Exec System Call

Welcome to the first installment in a blog series that will takes a deep dive into the mechanics of system calls. Today, we’re kicking things off with the exec system calls, a fundamental feature in Unix and Linux operating systems.

Glibc version used : 2.37 Bootlin

Introduction to the exec library calls

Note: Please skip this section if you are already familiar with exec library calls.

In Unix and Linux systems, the exec family of library calls plays an essential role in process creation and management. While the general role of each function in the exec family is similar, they differ in how they accept arguments and in certain behaviors. These are the functions a user would typically use to interface with the kernel (exec syscall) to create a new process.

Here’s an introduction to each member of the exec family:

execve: This function is the core of all exec functions, which all others essentially wrap around. It allows the specification of the argument list and environment variables. It is the only exec function that is a system call that interfaces directly with the kernel.

char *args[] = {"ls", "-l", NULL};
char *env[] = {"PATH=/usr/bin", NULL};
execve("/bin/ls", args, env);

execl: This function takes a list of arguments individually, with the list terminated by a null pointer. It’s handy when the number of parameters is known in advance.

execl("/bin/ls", "ls", "-l", NULL);

execv: This function takes an array of pointers to null-terminated strings that represent the argument list available to the new program. It’s used when the number of parameters isn’t known beforehand.

char *args[] = {"ls", "-l", NULL};
execv("/bin/ls", args);

execle: This function is similar to execl, but it also allows the caller to specify the environment of the executed program.

char *args[] = {"ls", "-l", NULL};
char *env[] = {"PATH=/usr/bin", NULL};
execle("/bin/ls", "ls", "-l", NULL, env);

execlp, execvp, execvpe and execlpe: These functions are similar to execl and execv, respectively. However, they use the PATH environment variable to find the program file to execute, which means you can use relative paths to executable files.

char *args[] = {"ls", "-l", NULL};
char *env[] = {"PATH=/usr/bin", NULL};

execlp("ls", "ls", "-l", NULL);
execvp("ls", args);
execvpe("ls", args, env);
execlpe("ls", "ls", "-l", NULL, env);

Library to the Kernel - Invoking

The library calls can be found in the glibc source code, it’s not a surprice that they are just wrappers for calling the kernel functions. All functions were found in the posix directory.

For example, the execv function can be found in the execv.c file Link, and looks like this :

execv (const char *path, char *const argv[])
  return __execve (path, argv, __environ);

Let’s now look at how __execve in implemented, and how it calls the system-call. It can be found in execv.c Link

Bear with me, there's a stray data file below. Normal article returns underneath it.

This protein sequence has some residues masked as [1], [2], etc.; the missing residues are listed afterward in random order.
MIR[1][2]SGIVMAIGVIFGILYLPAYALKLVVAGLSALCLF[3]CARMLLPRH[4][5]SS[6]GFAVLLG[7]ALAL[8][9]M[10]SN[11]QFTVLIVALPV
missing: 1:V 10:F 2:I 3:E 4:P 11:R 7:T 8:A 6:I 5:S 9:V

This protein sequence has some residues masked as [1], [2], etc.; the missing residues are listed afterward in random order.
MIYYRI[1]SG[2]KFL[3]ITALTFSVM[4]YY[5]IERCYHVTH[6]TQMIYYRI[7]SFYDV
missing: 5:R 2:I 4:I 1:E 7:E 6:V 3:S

__execve (const char *path, char *const argv[], char *const envp[])
  if (path == NULL || argv == NULL || envp == NULL)
      __set_errno (EINVAL);
      return -1;

  __set_errno (ENOSYS);
  return -1;
stub_warning (execve)

weak_alias (__execve, execve)

Wait! So how does it actually call the system call? Okay looks like we are gonna have to dig into how the glibc calls the system call. Let’s look at both stub_warning and weak_alias functions.

What is stub_warning?

stub_warning is a macro that is defined in libc-symbols.h Link and looks like this (with comments added to explain):

/* A canned warning for sysdeps/stub functions.  */
#define	stub_warning(name) \
  __make_section_unallocated (".gnu.glibc-stub." #name) \  
  link_warning (name, #name " is not implemented and will always fail") 

#define __make_section_unallocated(section_string)	\
  asm (".section " section_string "\n\t.previous");

#define link_warning(symbol, msg) \
  __make_section_unallocated (".gnu.warning." #symbol) \
  static const char __evoke_link_warning_##symbol[]	\
    __attribute__ ((used, section (".gnu.warning." #symbol __sec_comment))) \
    = msg;

For some context :

  • .section - This is a assembler directive to the assembler to switch to a different section. The section name is passed as an argument to the directive.
  • .previous - This is a assembler directive to the assembler to switch back to the previous section.

So the __make_section_unallocated switches to a different section, and then has the .previous directive to switch back to the previous section. This is done to make sure that the section is not allocated in the final binary.

link_warning(symbol, msg): This macro defines a string with a warning message (msg) that will be associated with the symbol. The string is placed in a special section (.gnu.warning.symbol) of the binary.

The idea here is that when the function (stub) is used, the linker will see the .gnu.warning.symbol section and output the warning message. This allows for a message to be shown at link time if a stub function is being used.

…. TODO: rest